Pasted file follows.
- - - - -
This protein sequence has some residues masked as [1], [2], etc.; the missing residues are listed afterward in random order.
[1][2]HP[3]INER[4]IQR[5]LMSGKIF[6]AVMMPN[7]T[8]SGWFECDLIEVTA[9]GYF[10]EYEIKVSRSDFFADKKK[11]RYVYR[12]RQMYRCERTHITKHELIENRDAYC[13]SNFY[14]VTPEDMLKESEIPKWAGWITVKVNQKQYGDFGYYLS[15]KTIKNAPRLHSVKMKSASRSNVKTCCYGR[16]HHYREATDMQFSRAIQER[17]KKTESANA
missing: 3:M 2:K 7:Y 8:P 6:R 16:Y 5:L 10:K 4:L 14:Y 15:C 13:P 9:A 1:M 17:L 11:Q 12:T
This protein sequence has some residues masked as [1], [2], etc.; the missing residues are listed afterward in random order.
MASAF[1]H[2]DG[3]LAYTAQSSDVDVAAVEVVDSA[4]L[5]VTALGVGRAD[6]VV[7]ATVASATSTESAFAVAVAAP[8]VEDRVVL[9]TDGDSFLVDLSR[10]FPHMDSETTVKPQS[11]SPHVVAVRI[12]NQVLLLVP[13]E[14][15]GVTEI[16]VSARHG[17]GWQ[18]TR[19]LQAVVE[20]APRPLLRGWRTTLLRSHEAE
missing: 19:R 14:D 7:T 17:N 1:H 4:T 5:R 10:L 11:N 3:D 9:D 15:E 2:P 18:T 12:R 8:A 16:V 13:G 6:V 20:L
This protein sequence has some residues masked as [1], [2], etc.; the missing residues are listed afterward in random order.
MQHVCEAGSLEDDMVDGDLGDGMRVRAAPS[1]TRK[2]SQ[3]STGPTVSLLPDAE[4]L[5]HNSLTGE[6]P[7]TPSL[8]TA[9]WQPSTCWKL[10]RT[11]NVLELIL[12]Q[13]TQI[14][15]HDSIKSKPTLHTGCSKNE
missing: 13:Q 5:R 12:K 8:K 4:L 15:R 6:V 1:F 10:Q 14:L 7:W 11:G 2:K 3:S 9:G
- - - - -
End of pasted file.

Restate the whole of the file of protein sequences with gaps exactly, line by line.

This protein sequence has some residues masked as [1], [2], etc.; the missing residues are listed afterward in random order.
[1][2]HP[3]INER[4]IQR[5]LMSGKIF[6]AVMMPN[7]T[8]SGWFECDLIEVTA[9]GYF[10]EYEIKVSRSDFFADKKK[11]RYVYR[12]RQMYRCERTHITKHELIENRDAYC[13]SNFY[14]VTPEDMLKESEIPKWAGWITVKVNQKQYGDFGYYLS[15]KTIKNAPRLHSVKMKSASRSNVKTCCYGR[16]HHYREATDMQFSRAIQER[17]KKTESANA
missing: 3:M 2:K 7:Y 8:P 6:R 16:Y 5:L 10:K 4:L 14:Y 15:C 13:P 9:A 1:M 17:L 11:Q 12:T
This protein sequence has some residues masked as [1], [2], etc.; the missing residues are listed afterward in random order.
MASAF[1]H[2]DG[3]LAYTAQSSDVDVAAVEVVDSA[4]L[5]VTALGVGRAD[6]VV[7]ATVASATSTESAFAVAVAAP[8]VEDRVVL[9]TDGDSFLVDLSR[10]FPHMDSETTVKPQS[11]SPHVVAVRI[12]NQVLLLVP[13]E[14][15]GVTEI[16]VSARHG[17]GWQ[18]TR[19]LQAVVE[20]APRPLLRGWRTTLLRSHEAE
missing: 19:R 14:D 7:T 17:N 1:H 4:T 5:R 10:L 11:N 3:D 9:D 15:E 2:P 18:T 12:R 8:A 16:V 13:G 6:V 20:L
This protein sequence has some residues masked as [1], [2], etc.; the missing residues are listed afterward in random order.
MQHVCEAGSLEDDMVDGDLGDGMRVRAAPS[1]TRK[2]SQ[3]STGPTVSLLPDAE[4]L[5]HNSLTGE[6]P[7]TPSL[8]TA[9]WQPSTCWKL[10]RT[11]NVLELIL[12]Q[13]TQI[14][15]HDSIKSKPTLHTGCSKNE
missing: 13:Q 5:R 12:K 8:K 4:L 15:R 6:V 1:F 10:Q 14:L 7:W 11:G 2:K 3:S 9:G